Judging Personality: How Far Back Do Judgments Go?
When did we begin to judge one another so much?
Posted December 8, 2008
Last week, Sean Avery, the center for the Dallas Stars, was suspended by the National Hockey League after he made disparaging remarks about his former girlfriend, who had been linked romantically with another NHL player. President-elect Obama was questioned about his campaign characterizations of Hillary Clinton's foreign diplomatic skills and experience.
Passing judgment is hardly new, but for how many weeks has this been going on? To find out, I turned back the calendar 148,616 weeks (or roughly 2,858 years) to about 850 BCE, to see what archeologists might have dug up.
It didn't take long to find a judgmental letter from ancient Egypt, composed on papyrus by an official named Pepy. His superior was returning from a voyage and Pepy wrote:
How evil it is that you've come safe and sound! May your speaking be with all evil...Pepy has acted against you -- enduringly, lastingly, for all time and eternity.
Pepy's message is probably clearer in the ancient Egyptian, but his basic ideas come across. Egyptian business letters of the time sometimes closed with a wish that the recipient would keep their good hearing. Pepy continued,
Bad be your hearing -- may you be smitten! Come to me and I'll see you -- we'll have an evil time.
Red ink accentuated the more venomous parts of Pepy's message, but perhaps there was a happy ending (at least for his superior): there was no address on the papyrus and no indication it had been folded for sending. Pepy may have possessed considerable self-control.
The angry letter above doesn't specify what precisely troubled Pepy, but other writings make complaints of that era clearer.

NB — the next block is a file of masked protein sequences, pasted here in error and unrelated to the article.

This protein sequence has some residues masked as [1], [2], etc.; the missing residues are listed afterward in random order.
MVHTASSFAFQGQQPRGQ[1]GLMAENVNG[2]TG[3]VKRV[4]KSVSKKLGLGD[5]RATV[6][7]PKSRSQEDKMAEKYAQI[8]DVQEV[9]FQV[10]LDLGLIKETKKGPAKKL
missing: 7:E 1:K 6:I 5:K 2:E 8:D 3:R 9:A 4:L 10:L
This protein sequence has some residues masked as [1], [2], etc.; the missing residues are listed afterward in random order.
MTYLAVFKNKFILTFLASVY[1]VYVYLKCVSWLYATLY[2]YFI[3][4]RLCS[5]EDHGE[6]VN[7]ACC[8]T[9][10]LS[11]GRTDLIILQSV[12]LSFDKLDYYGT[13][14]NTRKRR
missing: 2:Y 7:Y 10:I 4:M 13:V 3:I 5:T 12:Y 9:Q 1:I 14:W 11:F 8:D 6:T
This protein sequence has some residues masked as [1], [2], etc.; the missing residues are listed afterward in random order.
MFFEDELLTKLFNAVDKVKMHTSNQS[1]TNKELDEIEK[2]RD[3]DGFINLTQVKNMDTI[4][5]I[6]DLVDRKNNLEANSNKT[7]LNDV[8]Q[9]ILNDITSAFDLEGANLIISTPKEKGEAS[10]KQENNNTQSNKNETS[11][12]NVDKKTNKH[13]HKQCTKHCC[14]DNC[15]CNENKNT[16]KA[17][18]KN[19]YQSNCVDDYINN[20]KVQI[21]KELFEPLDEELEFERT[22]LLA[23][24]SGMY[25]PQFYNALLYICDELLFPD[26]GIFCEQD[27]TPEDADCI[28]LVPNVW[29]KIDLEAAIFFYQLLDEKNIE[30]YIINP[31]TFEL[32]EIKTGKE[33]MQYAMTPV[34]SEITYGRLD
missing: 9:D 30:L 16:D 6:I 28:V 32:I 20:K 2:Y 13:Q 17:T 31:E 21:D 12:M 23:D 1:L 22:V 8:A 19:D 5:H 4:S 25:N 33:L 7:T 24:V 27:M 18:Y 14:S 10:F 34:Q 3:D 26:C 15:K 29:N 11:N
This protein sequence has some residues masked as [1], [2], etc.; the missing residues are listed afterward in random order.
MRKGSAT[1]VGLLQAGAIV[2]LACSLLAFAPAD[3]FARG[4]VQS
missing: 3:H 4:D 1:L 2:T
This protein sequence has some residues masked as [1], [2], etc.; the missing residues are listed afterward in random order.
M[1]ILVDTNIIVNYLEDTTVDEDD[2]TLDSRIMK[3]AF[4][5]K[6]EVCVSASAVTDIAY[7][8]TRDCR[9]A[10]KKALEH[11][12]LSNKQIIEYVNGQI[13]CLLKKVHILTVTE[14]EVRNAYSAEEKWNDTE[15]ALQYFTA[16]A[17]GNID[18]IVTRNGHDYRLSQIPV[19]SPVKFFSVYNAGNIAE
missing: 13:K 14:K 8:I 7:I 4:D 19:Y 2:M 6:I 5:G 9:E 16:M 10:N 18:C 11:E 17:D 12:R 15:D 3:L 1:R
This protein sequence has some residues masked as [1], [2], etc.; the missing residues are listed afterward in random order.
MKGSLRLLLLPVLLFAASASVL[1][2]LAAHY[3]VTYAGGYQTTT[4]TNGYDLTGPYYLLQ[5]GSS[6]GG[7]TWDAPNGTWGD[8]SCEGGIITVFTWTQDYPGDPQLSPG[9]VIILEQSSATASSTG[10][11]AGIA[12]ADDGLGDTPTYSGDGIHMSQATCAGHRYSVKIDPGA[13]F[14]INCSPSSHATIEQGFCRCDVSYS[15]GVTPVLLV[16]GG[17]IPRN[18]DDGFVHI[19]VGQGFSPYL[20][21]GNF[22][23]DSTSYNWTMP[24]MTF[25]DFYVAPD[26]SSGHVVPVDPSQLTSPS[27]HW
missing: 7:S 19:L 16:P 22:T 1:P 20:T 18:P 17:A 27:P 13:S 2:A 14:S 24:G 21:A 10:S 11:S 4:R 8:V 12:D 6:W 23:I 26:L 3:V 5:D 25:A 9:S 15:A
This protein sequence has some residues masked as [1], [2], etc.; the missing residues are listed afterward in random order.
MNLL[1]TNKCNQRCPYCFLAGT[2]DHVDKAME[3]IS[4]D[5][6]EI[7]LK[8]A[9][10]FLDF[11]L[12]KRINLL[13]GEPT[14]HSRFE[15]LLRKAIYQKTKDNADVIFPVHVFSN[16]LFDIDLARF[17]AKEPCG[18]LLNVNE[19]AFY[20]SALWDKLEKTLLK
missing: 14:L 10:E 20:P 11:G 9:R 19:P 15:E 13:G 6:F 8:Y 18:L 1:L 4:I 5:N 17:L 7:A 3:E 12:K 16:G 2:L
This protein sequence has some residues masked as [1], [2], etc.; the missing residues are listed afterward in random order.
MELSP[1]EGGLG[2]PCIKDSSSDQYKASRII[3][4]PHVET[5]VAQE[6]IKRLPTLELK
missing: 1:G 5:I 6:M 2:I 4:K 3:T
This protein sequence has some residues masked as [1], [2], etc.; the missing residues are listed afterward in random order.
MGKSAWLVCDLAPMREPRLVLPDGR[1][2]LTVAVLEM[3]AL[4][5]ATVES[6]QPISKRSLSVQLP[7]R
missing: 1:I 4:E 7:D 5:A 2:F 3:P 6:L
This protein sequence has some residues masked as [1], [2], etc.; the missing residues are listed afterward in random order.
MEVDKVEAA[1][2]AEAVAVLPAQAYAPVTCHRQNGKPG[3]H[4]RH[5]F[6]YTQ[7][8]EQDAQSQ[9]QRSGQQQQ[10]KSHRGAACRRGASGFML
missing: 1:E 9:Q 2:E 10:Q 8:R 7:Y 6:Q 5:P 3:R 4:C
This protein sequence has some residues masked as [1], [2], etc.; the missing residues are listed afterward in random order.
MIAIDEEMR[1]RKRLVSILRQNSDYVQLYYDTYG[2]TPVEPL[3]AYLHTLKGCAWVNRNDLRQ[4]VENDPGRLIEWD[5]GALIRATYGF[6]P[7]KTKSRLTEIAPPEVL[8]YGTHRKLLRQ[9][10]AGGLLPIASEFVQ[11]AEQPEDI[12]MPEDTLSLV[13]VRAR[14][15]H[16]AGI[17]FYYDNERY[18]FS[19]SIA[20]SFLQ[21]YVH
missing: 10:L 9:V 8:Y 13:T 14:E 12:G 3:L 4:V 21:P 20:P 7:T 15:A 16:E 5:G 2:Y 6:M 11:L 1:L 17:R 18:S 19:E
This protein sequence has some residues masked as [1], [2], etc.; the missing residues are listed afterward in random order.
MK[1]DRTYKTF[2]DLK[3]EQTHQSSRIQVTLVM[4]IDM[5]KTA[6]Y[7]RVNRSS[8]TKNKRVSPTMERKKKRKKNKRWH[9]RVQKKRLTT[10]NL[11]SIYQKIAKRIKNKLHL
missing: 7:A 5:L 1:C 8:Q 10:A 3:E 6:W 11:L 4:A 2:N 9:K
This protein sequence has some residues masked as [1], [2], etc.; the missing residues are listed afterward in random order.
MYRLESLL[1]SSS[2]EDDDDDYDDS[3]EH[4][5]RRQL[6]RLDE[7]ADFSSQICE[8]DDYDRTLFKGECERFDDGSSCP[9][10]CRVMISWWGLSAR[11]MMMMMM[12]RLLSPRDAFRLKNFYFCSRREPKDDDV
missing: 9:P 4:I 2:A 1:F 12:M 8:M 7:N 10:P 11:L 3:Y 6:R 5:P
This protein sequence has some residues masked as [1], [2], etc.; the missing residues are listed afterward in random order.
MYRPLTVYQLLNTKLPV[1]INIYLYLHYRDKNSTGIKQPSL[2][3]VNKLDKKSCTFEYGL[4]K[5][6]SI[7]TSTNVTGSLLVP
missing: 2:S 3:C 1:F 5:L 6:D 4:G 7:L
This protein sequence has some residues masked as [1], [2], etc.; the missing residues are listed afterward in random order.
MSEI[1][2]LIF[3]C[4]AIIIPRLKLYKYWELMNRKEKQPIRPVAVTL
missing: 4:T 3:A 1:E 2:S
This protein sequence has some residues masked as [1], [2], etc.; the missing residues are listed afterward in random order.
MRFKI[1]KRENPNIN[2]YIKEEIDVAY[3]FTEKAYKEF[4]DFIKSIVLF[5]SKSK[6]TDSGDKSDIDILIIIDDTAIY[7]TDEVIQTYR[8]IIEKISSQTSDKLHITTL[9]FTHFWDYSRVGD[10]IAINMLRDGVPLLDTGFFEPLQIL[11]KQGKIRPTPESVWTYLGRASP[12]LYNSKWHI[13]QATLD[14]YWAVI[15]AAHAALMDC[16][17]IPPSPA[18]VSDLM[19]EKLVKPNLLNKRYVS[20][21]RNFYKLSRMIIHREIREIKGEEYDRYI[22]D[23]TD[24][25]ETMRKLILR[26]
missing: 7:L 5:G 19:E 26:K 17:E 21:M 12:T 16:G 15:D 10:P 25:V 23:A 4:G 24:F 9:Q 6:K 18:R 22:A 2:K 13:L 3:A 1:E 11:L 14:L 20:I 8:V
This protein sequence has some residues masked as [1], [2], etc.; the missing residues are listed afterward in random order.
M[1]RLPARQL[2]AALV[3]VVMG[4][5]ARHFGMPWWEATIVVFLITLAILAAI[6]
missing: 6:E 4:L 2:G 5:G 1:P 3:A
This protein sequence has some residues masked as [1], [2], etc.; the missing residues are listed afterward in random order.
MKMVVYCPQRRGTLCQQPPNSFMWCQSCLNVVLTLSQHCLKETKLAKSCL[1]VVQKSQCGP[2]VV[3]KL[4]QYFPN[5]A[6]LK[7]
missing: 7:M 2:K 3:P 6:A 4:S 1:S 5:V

The Greek poet Homer (c. 850 BCE) found irritating: "The man who acts the least [and] upbraids the most," and the sort who is "the first in banquets but last in fight." Homer created the following rhyme for the person:
Who dares think one thing and another tell, my heart detest him as the Gates of Hell.
Azitawadda of Adana, the king of a Phonecian city, inscribed a brief autobiography on the gates of the city he ruled sometime before 800 BCE. The King's account is notable for his judgments of his own character: After inheriting his father's throne, he said, he had expanded his country, fed his people well, and filled their storehouses. He claimed:
...every king considered me his father because of my righteousness and my wisdom and the kindness of my heart.
Azitawadda closes his inscription with another sort of judgment -- a curse against anyone who would replace his name on the city gate:
...whether he removes this gate with good intentions or out of hatred and evil, let...El-the-Creator-of-the-Earth and the Eternal-Sun... wipe out that ruler and that king...!
The ancients of the Middle East, it seems, made judgments c. 850 BCE quite a bit like those of today: They wrote poison-pen letters, judged who was brave versus who just liked a party after the fight, valued straight talkers, and threatened others with god's judgment to keep their behavior in line.
In a future post I will broaden this survey and go back still further in time. By doing so, I hope to develop further a picture of the judgments people made of one another in antiquity, and their similarities and differences (if any) from today.
Notes: The letter from Pepy is described on p. 93 of R. B. Parkinson (1991). Voices from ancient Egypt. Norman, OK: University of Oklahoma Press. The quotes from Homer are cited on p. 7 of Dedopulos, T. (2002). The best book of insults and putdowns ever. London: Carlton Books. The autobiographical gate-inscription by Azitawadda is recorded in Pritchard, J. B. The Ancient Near East (pp. 215-216). F. Rosenthal (trans.). Princeton, NJ: Princeton University Press.
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(c) Copyright 2008 John D. Mayer